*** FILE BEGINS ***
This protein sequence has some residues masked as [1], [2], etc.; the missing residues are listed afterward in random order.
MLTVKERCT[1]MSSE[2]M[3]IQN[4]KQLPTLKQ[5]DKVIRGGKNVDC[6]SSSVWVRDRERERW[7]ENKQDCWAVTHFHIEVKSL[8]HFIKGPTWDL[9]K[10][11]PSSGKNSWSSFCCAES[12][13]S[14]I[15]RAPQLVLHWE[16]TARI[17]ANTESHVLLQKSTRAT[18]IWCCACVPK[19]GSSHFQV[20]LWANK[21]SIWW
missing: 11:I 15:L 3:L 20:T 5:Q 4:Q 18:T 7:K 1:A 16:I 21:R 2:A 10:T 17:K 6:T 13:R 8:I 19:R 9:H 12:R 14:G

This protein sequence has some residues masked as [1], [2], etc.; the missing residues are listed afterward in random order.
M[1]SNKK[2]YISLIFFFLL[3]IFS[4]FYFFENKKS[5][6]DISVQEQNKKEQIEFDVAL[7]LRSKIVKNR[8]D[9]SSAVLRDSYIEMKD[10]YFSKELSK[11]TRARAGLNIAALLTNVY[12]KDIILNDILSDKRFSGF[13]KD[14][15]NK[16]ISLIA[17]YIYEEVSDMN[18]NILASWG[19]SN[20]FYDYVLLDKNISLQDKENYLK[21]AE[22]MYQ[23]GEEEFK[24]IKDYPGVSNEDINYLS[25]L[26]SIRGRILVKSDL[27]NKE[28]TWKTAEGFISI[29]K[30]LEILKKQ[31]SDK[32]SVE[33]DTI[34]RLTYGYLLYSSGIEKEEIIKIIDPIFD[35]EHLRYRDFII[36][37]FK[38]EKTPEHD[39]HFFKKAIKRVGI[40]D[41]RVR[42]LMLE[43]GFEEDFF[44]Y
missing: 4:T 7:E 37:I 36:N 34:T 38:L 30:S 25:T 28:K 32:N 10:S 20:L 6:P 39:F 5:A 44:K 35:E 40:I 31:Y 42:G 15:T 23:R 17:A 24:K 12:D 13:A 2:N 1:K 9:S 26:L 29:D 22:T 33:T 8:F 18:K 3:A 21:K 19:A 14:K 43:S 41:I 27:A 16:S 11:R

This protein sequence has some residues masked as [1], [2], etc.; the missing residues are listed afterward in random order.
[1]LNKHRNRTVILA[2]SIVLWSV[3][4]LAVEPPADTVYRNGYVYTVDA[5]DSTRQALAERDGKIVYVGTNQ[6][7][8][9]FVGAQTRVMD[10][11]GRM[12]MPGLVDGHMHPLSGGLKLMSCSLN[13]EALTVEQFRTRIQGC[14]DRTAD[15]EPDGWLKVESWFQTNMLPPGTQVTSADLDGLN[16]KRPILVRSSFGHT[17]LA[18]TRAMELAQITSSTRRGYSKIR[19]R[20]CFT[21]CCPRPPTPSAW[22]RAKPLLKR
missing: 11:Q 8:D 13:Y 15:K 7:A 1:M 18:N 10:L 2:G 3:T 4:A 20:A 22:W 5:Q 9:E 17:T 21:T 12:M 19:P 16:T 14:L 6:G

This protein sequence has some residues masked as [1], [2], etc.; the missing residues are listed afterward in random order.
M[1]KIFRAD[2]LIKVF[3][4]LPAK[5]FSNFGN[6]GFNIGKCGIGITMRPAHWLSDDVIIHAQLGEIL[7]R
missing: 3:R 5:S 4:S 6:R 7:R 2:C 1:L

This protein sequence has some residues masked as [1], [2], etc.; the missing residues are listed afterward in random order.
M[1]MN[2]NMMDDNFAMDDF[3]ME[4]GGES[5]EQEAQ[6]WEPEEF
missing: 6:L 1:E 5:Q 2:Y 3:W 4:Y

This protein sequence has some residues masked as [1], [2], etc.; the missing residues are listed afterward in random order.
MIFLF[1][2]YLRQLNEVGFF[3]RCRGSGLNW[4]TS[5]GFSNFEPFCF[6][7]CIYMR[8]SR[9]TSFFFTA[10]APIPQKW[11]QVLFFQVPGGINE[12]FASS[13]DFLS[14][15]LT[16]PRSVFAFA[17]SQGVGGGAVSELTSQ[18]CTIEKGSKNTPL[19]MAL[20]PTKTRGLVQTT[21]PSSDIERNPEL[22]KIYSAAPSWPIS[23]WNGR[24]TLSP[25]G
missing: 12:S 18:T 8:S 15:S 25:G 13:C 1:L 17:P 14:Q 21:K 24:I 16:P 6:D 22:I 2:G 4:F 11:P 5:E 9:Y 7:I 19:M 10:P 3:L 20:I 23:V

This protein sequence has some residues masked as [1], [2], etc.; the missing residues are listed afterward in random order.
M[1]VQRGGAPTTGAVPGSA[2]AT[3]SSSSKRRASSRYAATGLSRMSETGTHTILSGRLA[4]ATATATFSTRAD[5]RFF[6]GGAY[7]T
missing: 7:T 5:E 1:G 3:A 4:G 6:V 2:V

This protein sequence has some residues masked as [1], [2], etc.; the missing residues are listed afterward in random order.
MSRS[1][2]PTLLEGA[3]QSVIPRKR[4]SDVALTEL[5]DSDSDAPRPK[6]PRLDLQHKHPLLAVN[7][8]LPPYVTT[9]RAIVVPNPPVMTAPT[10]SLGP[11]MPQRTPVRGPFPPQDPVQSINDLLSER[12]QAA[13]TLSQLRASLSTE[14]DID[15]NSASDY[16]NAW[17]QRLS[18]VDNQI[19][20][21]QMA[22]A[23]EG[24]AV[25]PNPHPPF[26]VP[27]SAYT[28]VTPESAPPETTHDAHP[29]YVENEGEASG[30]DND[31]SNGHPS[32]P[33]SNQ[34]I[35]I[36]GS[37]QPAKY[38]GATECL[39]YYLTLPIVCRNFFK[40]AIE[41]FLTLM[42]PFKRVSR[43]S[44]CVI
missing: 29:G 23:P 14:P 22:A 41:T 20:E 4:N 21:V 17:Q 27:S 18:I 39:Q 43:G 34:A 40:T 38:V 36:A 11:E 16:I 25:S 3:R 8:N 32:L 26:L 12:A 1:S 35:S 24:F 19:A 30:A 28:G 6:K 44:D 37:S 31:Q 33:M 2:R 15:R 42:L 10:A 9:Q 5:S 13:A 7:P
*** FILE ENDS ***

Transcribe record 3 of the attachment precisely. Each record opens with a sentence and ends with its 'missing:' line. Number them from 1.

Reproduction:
This protein sequence has some residues masked as [1], [2], etc.; the missing residues are listed afterward in random order.
[1]LNKHRNRTVILA[2]SIVLWSV[3][4]LAVEPPADTVYRNGYVYTVDA[5]DSTRQALAERDGKIVYVGTNQ[6][7][8][9]FVGAQTRVMD[10][11]GRM[12]MPGLVDGHMHPLSGGLKLMSCSLN[13]EALTVEQFRTRIQGC[14]DRTAD[15]EPDGWLKVESWFQTNMLPPGTQVTSADLDGLN[16]KRPILVRSSFGHT[17]LA[18]TRAMELAQITSSTRRGYSKIR[19]R[20]CFT[21]CCPRPPTPSAW[22]RAKPLLKR
missing: 11:Q 8:D 13:Y 15:K 7:A 1:M 18:N 10:L 2:G 3:T 4:A 20:A 22:W 5:Q 9:E 17:T 21:T 12:M 19:P 16:T 14:L 6:G